Wongan Hills Wildflower Trip: Days 7 & 8

The Wongan Hills Experience, a night in Goomalling and on to Toodyay

The main objective of the stargazing evening in Wongan Hills was in fact to see the full moon rise over the Wongan Hills. Despite wind, flies and cloud cover the event went ahead. We bought some steak from the local butcher to cook on the BBQ and had coleslaw salad sandwiches with it. There was quite good fellowship amongst the locals and visitors. Stephen did the cooking and was able to chat with other people over the BBQ.

When we had all cleared up we were invited to sit looking out to where the moon was rising (we couldn’t actually see it) and a local introduced the team of astronomers who had brought three telescopes and used onboard computers to align and track the moon. It turned out to be a very interesting evening as they were able to answer all of our questions (like ‘when will people next go to the moon’ and ‘when will people go to Mars’, etc. The evening had become quite chilly and we had to rug up.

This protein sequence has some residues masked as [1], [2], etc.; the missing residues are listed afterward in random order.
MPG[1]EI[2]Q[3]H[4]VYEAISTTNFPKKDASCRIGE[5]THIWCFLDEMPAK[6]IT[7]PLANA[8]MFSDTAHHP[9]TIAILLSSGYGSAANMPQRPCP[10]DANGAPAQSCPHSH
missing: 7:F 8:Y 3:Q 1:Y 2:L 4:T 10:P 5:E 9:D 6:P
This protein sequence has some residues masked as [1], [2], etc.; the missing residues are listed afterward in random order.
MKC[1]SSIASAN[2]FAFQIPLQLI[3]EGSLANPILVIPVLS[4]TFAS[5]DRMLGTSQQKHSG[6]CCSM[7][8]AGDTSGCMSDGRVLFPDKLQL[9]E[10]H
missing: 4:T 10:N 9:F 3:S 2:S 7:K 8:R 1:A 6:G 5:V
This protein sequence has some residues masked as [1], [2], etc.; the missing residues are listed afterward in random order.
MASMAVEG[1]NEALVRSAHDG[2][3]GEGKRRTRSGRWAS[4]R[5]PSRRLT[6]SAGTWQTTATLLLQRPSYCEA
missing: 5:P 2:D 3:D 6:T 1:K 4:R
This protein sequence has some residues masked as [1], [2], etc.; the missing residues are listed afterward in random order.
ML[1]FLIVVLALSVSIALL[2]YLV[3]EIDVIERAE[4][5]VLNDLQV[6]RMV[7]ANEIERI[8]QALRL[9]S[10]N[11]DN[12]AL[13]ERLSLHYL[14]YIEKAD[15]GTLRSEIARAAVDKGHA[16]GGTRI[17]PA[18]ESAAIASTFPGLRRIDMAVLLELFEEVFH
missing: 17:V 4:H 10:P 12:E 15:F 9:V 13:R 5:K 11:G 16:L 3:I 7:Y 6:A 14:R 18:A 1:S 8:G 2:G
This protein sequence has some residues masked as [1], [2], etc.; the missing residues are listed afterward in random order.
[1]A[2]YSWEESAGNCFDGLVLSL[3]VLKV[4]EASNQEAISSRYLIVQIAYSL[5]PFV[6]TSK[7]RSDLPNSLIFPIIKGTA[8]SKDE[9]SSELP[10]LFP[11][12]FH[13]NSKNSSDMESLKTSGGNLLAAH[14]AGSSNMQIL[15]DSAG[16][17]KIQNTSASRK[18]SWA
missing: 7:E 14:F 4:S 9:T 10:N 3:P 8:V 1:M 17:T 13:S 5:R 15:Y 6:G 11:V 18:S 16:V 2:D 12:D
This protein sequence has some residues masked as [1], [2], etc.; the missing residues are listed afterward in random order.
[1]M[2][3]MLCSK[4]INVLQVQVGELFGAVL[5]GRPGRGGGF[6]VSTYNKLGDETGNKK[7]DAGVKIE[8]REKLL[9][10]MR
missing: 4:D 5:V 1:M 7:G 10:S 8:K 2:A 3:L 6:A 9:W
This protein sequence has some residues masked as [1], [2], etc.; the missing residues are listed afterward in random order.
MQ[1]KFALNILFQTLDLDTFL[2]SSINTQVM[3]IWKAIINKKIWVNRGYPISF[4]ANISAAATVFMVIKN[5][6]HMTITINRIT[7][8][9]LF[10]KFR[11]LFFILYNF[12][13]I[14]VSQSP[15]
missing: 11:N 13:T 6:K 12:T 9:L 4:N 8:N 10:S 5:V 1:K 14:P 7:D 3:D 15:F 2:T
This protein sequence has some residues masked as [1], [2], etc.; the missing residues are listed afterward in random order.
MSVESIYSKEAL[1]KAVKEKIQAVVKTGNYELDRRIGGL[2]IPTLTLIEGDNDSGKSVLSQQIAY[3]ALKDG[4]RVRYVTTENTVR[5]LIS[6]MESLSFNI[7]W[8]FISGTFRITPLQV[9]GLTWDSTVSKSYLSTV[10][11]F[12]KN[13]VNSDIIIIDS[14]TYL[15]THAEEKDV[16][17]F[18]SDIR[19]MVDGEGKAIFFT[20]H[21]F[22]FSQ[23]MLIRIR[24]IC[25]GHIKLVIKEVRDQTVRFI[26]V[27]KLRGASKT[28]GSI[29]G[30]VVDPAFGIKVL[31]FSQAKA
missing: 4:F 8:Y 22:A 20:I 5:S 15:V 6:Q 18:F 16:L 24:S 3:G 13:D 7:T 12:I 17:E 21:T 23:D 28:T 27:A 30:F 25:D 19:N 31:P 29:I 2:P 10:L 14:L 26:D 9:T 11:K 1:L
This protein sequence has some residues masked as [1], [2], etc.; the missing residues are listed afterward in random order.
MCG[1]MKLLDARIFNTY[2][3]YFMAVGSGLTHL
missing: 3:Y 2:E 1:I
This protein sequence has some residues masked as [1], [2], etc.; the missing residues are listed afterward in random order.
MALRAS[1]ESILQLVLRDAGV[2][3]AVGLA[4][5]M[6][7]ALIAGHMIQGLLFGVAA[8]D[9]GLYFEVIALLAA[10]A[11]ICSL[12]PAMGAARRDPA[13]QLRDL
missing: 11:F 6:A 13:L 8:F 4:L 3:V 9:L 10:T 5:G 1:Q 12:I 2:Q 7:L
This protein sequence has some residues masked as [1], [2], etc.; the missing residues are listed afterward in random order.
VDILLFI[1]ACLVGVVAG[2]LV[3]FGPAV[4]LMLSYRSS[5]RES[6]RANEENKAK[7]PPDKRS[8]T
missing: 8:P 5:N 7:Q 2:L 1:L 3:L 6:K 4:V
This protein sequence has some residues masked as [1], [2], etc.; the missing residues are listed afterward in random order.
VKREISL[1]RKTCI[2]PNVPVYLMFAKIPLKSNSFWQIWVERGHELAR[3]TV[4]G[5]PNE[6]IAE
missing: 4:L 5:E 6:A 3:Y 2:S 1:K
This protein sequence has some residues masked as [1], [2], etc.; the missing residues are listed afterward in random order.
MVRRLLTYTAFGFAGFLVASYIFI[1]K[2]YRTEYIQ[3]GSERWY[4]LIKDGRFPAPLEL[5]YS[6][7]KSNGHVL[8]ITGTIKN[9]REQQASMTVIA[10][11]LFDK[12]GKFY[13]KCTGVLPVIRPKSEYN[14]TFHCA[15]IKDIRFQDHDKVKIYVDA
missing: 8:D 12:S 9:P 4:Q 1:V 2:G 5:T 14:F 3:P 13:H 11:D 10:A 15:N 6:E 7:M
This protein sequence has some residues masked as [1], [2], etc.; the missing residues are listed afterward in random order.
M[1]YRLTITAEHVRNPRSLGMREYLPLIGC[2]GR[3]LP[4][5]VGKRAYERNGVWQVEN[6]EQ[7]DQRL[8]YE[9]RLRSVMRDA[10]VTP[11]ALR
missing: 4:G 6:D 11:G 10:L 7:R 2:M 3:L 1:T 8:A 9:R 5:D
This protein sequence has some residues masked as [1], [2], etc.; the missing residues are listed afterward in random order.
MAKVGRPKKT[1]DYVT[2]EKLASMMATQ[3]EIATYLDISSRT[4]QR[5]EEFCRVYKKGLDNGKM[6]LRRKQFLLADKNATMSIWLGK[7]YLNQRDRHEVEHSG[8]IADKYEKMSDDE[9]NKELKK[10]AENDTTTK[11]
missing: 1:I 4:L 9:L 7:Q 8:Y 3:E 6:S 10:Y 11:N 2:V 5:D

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The moon shows up!

Of course, the moon eventually showed up with the clouds providing quite a lot of drama and short windows of opportunity to view it through one or other of the telescopes. Stephen was shown how to get photos on his mobile phone through the telescope, resulting in these three phoots.

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When I sat down for a bit to ease my sore feet a little girl in a dress who was not rugged up, worryingly, with bare arms, asked me ‘where is Dolly’. Her speech was a little unclear, but she and a couple of other small kids included me quite naturally in what they were doing (the little boy being rather annoying, but very cute). I put it down to them being country kids who expect all older women to be available as spare aunties and grandmothers.

Eventually we all decided to head home, leaving our astronomers to pack up the telescopes.

By then we had met Deborah a couple of times around the town and enjoyed chatting with her. She and her husband are retired farmers living in Hyden. They were on the tour we took this morning out to see the Reyoldsons Reserve to see the verticordias. We learned about the history of the area, rotational planting of crops and the history of the reserve. We have been out to this reserve a couple of times in the past, but found it very interesting to do the tour.